• Dathan Belanger

America’s Pre-Christian Roots. Part 1


Many Americans have forgotten or choose to ignore the Pre-Christian roots of our nation's founding. It is important that we do not forget it, for doing so ignores our heritage and the sacrifices made to found our nation. Though America was not a theocracy, its Founding was deeply shaped by Christianity. Many historic documents and speeches exist that prove the founders’ Christian roots. In one of the earliest acts of Congress on September 11th, 1777, before Congress was forced to flee Philadelphia, during a desperate time in the American Revolution, they voted to order twenty thousand Bibles. As was written in the Journals of Continental Congress, “The use of the Bible is so universal, and its importance so great.”

George Washington survived a war despite having a number of horses shot out from him, narrowly escaping bullets, cannonball blasts. Was this due to divine intervention?

Washington was rumored to have prayed on his hands and knees in the darkest hours of valley forge. The war at that time was not going well. The men were starving, they did not know if certain European Allies would help them. There was even a plot to replace Washington with a different commander to lead the Revolution. Whether he prayed like this or not, miracles abounded at Valley Forge. The American army was trained, needed supplies and reinforcements arrived, and France joined the American War for Independence. This was the moment God chose to deliver the Americans from the yoke of the British.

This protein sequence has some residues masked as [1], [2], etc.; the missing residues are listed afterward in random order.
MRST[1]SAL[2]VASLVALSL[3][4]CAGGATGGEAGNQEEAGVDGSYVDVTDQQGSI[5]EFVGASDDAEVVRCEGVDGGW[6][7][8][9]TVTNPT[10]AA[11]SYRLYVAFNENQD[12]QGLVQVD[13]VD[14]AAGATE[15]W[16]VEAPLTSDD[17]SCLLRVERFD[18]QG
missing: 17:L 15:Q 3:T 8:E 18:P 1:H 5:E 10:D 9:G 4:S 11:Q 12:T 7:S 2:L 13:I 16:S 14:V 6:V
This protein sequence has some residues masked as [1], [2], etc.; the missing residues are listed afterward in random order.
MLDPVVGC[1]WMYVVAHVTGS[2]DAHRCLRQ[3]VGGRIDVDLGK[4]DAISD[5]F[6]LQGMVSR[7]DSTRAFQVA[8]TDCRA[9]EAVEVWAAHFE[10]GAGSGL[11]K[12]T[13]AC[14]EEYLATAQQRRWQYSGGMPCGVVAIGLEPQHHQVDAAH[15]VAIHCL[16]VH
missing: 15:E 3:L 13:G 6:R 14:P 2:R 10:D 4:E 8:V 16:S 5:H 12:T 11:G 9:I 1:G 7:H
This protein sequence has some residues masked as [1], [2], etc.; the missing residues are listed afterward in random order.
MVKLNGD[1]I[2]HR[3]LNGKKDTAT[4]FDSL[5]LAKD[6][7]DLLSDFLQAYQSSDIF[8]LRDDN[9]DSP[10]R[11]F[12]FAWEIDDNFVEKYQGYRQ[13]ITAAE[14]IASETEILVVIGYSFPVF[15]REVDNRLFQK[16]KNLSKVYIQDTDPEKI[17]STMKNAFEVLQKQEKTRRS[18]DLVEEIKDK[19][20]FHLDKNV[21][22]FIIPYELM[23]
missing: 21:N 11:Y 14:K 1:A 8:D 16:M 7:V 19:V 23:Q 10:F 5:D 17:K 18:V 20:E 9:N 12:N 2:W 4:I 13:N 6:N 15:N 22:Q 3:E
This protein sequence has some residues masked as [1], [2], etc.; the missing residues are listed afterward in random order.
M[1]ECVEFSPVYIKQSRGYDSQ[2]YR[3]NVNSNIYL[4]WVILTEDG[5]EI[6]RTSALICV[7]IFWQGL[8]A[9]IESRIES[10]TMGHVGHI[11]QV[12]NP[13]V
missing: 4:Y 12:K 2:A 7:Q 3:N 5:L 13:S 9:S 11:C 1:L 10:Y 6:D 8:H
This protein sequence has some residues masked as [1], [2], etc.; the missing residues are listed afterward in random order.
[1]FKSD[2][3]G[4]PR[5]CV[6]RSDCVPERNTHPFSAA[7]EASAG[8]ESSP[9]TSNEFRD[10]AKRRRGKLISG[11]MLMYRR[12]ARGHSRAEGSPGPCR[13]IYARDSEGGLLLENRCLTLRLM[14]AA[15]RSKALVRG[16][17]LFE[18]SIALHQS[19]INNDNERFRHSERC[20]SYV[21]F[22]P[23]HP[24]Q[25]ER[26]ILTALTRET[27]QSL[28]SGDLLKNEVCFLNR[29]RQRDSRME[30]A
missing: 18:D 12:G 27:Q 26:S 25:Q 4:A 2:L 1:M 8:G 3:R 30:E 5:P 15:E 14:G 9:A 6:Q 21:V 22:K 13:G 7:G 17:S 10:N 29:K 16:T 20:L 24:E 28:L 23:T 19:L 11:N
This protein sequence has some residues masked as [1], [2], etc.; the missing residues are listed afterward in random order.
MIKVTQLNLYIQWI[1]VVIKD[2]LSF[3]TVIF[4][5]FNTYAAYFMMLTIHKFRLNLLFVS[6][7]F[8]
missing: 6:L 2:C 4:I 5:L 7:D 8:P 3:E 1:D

Washington never liked to publicly show his own faith, but when he chose to, his religious rhetoric was earnest and heartfelt. Frequently in his writings and speeches, he would add “Blessings of Heaven and Providence.” When he presented his military resignation at the end of the Revolutionary war with deep emotion, he lamented it was the power of the Union and the protection of Almighty God that got the army through the war. Early in his presidency, at the request of Congress, he issued the first National Thanksgiving Proclamation on October 3, 1789. It urged the people in the young country to express their gratitude to God for his protection of them through the Revolutionary War and the peace they had experienced since. The proclamation also stated that “It is the duty of all nations to acknowledge the providence of Almighty God, to obey His will, to be grateful for His benefits.”


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